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Published January 5th, 2011
Letters to the Editor

It is sad to read about the Lafayette Planning Commission's rejection of the Polichio's proposed second story addition to their Lucas Drive home (Dec 22, 2010 issue), particularly as the zoning allows 2-1/2 stories. In the long run, this oppressive stance by the City, in response to neighbors, may limit the upward valuation potential of the neighboring residences whose very owners oppose the improvement. It reminds me of our family's experience in 1994, when Orinda's Design Review Board tried to force us to build our "larger-than-average" house on the lowest portion of our hillside lot where it would have had essentially no view, despite our proposed upslope building site (which they claimed would be "too visible") being zoning compliant. Only after considerable aggravation did we prevail against the City, keeping the uphill view location we enjoy today, and avoiding what would have otherwise been a severe loss in property enjoyment and value; with truly no compensating benefit to anyone. Interestingly, over the years, several neighboring residences expanded, and their larger, newer, construction enhanced the overall street appearance (as well as increasing much-needed property tax revenues). Moreover, home selling prices of even the unmodified houses climbed nicely during the ensuing years.
Owners spend their life savings purchasing their properties, based, in part, on objective zoning allowances. Some later spend another large sum, plus lots of sweat, planning zoning-compliant improvements, only to be arbitrarily blocked, resulting in severe destruction of potential value to their property that far outweighs the purported benefits (if any) to the surrounding community.
The planned second story expansion makes the Polichio house more attractive, will actually enhance the neighborhood and will most likely benefit everyone involved, in the long run. Most importantly, approving it is the right thing to do.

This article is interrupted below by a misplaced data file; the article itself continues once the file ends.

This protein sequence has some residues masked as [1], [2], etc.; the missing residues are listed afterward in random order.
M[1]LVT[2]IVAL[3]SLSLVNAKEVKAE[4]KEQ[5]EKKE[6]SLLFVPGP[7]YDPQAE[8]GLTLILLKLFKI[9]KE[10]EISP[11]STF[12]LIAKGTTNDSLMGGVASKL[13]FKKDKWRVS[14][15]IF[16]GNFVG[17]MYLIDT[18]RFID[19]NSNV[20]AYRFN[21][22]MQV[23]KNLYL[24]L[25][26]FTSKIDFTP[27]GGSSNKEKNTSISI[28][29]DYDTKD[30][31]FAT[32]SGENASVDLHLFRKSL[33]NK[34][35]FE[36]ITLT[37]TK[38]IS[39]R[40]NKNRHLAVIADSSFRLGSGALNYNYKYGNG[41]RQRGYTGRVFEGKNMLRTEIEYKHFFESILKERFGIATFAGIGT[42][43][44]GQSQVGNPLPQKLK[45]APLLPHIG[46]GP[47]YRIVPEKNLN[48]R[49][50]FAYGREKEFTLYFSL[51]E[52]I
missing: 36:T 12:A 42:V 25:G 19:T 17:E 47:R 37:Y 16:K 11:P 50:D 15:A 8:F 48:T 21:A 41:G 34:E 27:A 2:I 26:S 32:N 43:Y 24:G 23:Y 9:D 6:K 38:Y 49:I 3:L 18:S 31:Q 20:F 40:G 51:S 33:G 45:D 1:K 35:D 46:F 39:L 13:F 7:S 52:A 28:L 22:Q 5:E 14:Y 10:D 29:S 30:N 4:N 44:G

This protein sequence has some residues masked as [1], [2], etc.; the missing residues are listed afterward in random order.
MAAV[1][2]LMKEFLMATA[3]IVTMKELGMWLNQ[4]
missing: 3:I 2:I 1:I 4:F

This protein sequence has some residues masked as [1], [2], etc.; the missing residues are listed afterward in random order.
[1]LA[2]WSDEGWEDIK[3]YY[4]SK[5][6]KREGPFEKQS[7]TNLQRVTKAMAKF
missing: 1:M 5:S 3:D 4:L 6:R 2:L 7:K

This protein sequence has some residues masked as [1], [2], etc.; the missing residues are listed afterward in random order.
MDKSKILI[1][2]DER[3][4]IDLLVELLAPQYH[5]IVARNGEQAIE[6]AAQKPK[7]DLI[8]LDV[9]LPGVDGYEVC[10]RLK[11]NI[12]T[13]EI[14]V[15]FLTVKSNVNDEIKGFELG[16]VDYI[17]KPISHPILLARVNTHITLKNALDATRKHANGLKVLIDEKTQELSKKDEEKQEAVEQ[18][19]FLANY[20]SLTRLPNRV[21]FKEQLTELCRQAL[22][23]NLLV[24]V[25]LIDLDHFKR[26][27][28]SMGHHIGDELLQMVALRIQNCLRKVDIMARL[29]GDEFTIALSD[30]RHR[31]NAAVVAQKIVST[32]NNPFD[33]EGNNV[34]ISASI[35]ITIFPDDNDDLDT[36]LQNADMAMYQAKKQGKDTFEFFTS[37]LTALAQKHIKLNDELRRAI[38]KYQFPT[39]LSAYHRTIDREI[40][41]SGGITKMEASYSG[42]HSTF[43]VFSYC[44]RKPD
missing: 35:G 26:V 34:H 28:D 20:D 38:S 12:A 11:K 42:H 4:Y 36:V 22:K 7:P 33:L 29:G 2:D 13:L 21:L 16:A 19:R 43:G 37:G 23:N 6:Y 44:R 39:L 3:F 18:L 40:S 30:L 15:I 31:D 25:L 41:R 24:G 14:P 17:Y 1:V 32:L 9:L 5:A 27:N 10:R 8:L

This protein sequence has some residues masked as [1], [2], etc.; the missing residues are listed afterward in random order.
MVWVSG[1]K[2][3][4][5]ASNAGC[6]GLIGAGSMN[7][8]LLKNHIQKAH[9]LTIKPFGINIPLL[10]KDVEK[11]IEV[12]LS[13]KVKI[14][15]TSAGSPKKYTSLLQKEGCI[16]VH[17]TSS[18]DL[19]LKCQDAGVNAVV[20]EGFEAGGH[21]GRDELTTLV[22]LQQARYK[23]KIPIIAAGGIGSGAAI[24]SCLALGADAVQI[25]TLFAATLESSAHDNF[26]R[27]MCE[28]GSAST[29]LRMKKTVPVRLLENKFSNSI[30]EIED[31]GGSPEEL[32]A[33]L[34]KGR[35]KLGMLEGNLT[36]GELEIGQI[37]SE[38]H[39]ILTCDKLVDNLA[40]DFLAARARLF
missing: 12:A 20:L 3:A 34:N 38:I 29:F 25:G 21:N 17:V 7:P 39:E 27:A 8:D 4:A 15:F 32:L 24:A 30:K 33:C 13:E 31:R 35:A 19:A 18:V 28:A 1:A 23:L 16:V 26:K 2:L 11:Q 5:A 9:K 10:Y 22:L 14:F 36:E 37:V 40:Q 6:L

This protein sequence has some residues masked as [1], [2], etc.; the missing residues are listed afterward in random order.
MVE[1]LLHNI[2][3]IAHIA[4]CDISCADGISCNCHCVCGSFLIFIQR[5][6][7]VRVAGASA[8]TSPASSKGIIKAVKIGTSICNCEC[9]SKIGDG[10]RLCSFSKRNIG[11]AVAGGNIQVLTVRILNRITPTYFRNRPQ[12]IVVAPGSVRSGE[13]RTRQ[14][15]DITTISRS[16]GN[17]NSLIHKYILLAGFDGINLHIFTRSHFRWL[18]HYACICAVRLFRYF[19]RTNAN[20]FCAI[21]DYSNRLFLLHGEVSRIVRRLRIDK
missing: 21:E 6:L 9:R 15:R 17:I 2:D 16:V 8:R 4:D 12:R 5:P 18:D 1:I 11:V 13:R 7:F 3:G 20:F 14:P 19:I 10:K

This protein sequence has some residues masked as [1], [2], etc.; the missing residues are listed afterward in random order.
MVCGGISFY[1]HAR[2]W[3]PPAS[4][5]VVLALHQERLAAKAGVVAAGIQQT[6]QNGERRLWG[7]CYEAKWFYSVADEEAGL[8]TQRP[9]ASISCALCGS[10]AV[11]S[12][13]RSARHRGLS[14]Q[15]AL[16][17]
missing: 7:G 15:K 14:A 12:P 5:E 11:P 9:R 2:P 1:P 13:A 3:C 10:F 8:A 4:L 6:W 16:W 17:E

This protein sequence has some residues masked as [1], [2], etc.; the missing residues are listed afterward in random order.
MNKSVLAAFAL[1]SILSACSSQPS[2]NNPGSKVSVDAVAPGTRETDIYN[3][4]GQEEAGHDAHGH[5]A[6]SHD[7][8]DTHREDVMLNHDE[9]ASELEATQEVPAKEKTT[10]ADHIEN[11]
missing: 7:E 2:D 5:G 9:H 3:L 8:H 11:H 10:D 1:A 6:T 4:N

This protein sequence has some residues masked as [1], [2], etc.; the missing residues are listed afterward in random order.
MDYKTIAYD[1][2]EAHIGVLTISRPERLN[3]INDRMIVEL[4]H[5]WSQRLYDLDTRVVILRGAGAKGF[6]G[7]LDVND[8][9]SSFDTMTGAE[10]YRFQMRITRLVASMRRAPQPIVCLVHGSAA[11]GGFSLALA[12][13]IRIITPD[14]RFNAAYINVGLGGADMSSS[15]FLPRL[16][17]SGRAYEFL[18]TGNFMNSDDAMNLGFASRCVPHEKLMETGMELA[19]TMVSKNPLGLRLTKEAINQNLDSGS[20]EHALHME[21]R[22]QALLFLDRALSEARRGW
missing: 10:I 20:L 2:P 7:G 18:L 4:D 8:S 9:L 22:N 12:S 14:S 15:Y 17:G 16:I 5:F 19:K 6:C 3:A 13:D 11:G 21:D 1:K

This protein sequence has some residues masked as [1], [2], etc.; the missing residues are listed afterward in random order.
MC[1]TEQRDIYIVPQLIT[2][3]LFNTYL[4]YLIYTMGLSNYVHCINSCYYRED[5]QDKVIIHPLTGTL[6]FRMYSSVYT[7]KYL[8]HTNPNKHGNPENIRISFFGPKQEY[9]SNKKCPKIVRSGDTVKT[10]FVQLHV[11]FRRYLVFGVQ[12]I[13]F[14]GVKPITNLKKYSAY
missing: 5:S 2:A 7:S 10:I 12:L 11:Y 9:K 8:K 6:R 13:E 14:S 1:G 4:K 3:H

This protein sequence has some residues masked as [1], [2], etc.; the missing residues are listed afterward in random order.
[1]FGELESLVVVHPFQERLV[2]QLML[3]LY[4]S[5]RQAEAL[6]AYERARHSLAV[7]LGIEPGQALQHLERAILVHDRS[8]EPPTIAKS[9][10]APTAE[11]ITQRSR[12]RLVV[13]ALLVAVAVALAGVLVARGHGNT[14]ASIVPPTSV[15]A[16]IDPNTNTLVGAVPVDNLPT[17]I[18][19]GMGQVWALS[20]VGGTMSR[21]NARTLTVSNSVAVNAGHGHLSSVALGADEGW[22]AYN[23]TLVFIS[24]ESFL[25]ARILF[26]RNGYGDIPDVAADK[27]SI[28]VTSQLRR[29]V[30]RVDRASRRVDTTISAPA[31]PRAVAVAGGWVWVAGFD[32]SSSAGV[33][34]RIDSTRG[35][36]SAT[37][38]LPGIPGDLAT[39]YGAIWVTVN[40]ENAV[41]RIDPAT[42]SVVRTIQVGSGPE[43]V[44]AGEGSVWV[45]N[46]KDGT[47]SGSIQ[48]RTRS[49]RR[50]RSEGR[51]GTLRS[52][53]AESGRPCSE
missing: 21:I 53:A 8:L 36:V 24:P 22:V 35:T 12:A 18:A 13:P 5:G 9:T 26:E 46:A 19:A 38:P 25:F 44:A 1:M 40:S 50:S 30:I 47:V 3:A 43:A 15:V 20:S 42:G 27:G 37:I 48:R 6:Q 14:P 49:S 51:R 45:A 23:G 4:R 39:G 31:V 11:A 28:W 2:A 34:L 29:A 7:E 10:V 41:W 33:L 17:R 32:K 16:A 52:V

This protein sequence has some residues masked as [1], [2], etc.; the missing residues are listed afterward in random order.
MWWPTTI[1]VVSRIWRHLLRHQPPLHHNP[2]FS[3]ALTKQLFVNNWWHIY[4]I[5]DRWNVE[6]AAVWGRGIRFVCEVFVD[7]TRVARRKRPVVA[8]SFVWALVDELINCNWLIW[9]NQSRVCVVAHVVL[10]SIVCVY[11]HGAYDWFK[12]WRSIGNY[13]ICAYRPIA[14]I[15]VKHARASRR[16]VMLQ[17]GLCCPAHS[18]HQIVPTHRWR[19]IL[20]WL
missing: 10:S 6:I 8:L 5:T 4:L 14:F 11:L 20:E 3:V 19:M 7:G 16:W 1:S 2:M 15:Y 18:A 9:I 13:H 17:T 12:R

Joel M. Libove Ph.D.
Dear Editor:
Jeffery Segall responding to my letter [December 8, 2010] cites EPA report, "Integrated Science Assessment for Particulate Matter". It is, as he suggests, comprehensive research on atmospheric aerosols (P.M.) from natural and man made sources. The study is very interesting but it is trivialized by (and irrelevant to) Mr. Segall's challenge to leaf blowers. Leaf blowers blow heavy material that settles quickly to the ground.
Mr. Segall simply wants leaf blowers banned in Orinda; a position he claims, reasonable people may differ, and most of us do. I believe leaf blowers, and all noisy tools used in the garden, are best used with consideration for our neighbors. To ban any of them is lunacy in my opinion.
My letter poked fun at ridiculous exaggeration surrounding this subject. Leaf blowers are not a plausible cause of death or ill health and not new technology. To some they are a loud, obnoxious annoyance. Residents and gardeners in Lamorinda have used leaf blowers for decades. Our illness and death rates are not rising with the use of leaf blowers. In fact we are healthier than ever.